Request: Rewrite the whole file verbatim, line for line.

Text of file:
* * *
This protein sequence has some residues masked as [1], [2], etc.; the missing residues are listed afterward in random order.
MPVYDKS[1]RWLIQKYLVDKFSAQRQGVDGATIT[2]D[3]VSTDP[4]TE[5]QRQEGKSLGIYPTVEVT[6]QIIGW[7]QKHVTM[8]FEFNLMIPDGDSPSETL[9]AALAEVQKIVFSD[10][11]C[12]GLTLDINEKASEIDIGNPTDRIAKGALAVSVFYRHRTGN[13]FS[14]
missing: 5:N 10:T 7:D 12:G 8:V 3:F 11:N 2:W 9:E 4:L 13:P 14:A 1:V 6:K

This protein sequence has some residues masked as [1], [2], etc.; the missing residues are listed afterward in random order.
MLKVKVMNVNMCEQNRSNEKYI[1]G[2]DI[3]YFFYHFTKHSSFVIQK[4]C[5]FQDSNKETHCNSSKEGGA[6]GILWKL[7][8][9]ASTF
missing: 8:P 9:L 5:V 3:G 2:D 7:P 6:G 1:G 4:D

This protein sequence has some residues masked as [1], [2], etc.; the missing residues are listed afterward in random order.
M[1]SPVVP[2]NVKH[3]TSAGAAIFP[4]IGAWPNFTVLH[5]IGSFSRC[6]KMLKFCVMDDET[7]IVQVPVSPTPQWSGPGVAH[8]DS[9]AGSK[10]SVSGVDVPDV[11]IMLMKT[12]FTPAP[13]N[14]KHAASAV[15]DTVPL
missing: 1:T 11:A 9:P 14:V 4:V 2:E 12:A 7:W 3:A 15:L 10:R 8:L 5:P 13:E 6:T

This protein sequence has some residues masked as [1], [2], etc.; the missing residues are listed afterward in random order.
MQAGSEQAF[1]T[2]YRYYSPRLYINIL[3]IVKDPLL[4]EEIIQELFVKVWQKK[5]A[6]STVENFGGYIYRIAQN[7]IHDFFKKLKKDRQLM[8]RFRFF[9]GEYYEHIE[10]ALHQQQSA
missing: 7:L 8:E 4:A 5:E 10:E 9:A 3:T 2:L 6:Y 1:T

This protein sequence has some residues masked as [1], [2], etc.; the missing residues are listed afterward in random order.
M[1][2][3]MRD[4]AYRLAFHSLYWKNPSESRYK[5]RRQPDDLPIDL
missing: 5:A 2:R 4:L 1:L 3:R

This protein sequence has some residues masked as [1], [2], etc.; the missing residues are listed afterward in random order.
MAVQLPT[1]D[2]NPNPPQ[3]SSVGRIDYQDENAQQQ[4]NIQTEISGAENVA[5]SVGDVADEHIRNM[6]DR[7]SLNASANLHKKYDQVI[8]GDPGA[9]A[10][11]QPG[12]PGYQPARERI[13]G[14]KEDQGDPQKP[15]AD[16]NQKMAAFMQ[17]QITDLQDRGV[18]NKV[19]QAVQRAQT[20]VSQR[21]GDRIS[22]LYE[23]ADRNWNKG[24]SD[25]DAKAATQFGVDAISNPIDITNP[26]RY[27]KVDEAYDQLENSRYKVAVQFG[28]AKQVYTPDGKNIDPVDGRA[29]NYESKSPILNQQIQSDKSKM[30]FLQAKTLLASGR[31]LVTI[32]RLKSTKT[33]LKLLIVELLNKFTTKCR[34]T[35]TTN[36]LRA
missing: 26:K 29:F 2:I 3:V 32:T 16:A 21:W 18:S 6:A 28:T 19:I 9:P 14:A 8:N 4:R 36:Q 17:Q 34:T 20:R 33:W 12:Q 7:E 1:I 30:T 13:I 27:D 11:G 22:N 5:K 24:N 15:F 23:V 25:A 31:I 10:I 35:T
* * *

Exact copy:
This protein sequence has some residues masked as [1], [2], etc.; the missing residues are listed afterward in random order.
MPVYDKS[1]RWLIQKYLVDKFSAQRQGVDGATIT[2]D[3]VSTDP[4]TE[5]QRQEGKSLGIYPTVEVT[6]QIIGW[7]QKHVTM[8]FEFNLMIPDGDSPSETL[9]AALAEVQKIVFSD[10][11]C[12]GLTLDINEKASEIDIGNPTDRIAKGALAVSVFYRHRTGN[13]FS[14]
missing: 5:N 10:T 7:D 12:G 8:V 3:F 11:N 2:W 9:E 4:L 13:P 14:A 1:V 6:K

This protein sequence has some residues masked as [1], [2], etc.; the missing residues are listed afterward in random order.
MLKVKVMNVNMCEQNRSNEKYI[1]G[2]DI[3]YFFYHFTKHSSFVIQK[4]C[5]FQDSNKETHCNSSKEGGA[6]GILWKL[7][8][9]ASTF
missing: 8:P 9:L 5:V 3:G 2:D 7:P 6:G 1:G 4:D

This protein sequence has some residues masked as [1], [2], etc.; the missing residues are listed afterward in random order.
M[1]SPVVP[2]NVKH[3]TSAGAAIFP[4]IGAWPNFTVLH[5]IGSFSRC[6]KMLKFCVMDDET[7]IVQVPVSPTPQWSGPGVAH[8]DS[9]AGSK[10]SVSGVDVPDV[11]IMLMKT[12]FTPAP[13]N[14]KHAASAV[15]DTVPL
missing: 1:T 11:A 9:P 14:V 4:V 2:E 12:A 7:W 3:A 15:L 10:R 8:L 5:P 13:E 6:T

This protein sequence has some residues masked as [1], [2], etc.; the missing residues are listed afterward in random order.
MQAGSEQAF[1]T[2]YRYYSPRLYINIL[3]IVKDPLL[4]EEIIQELFVKVWQKK[5]A[6]STVENFGGYIYRIAQN[7]IHDFFKKLKKDRQLM[8]RFRFF[9]GEYYEHIE[10]ALHQQQSA
missing: 7:L 8:E 4:A 5:E 10:E 9:A 3:T 2:L 6:Y 1:T

This protein sequence has some residues masked as [1], [2], etc.; the missing residues are listed afterward in random order.
M[1][2][3]MRD[4]AYRLAFHSLYWKNPSESRYK[5]RRQPDDLPIDL
missing: 5:A 2:R 4:L 1:L 3:R

This protein sequence has some residues masked as [1], [2], etc.; the missing residues are listed afterward in random order.
MAVQLPT[1]D[2]NPNPPQ[3]SSVGRIDYQDENAQQQ[4]NIQTEISGAENVA[5]SVGDVADEHIRNM[6]DR[7]SLNASANLHKKYDQVI[8]GDPGA[9]A[10][11]QPG[12]PGYQPARERI[13]G[14]KEDQGDPQKP[15]AD[16]NQKMAAFMQ[17]QITDLQDRGV[18]NKV[19]QAVQRAQT[20]VSQR[21]GDRIS[22]LYE[23]ADRNWNKG[24]SD[25]DAKAATQFGVDAISNPIDITNP[26]RY[27]KVDEAYDQLENSRYKVAVQFG[28]AKQVYTPDGKNIDPVDGRA[29]NYESKSPILNQQIQSDKSKM[30]FLQAKTLLASGR[31]LVTI[32]RLKSTKT[33]LKLLIVELLNKFTTKCR[34]T[35]TTN[36]LRA
missing: 26:K 29:F 2:I 3:V 32:T 16:A 21:W 18:S 6:A 28:T 19:I 9:P 14:A 8:N 4:R 36:Q 17:Q 34:T 20:R 33:W 12:Q 7:E 1:I 30:T 13:I 27:D 11:G 22:N 5:K 24:N 15:F 23:V 25:A 31:I 10:I 35:T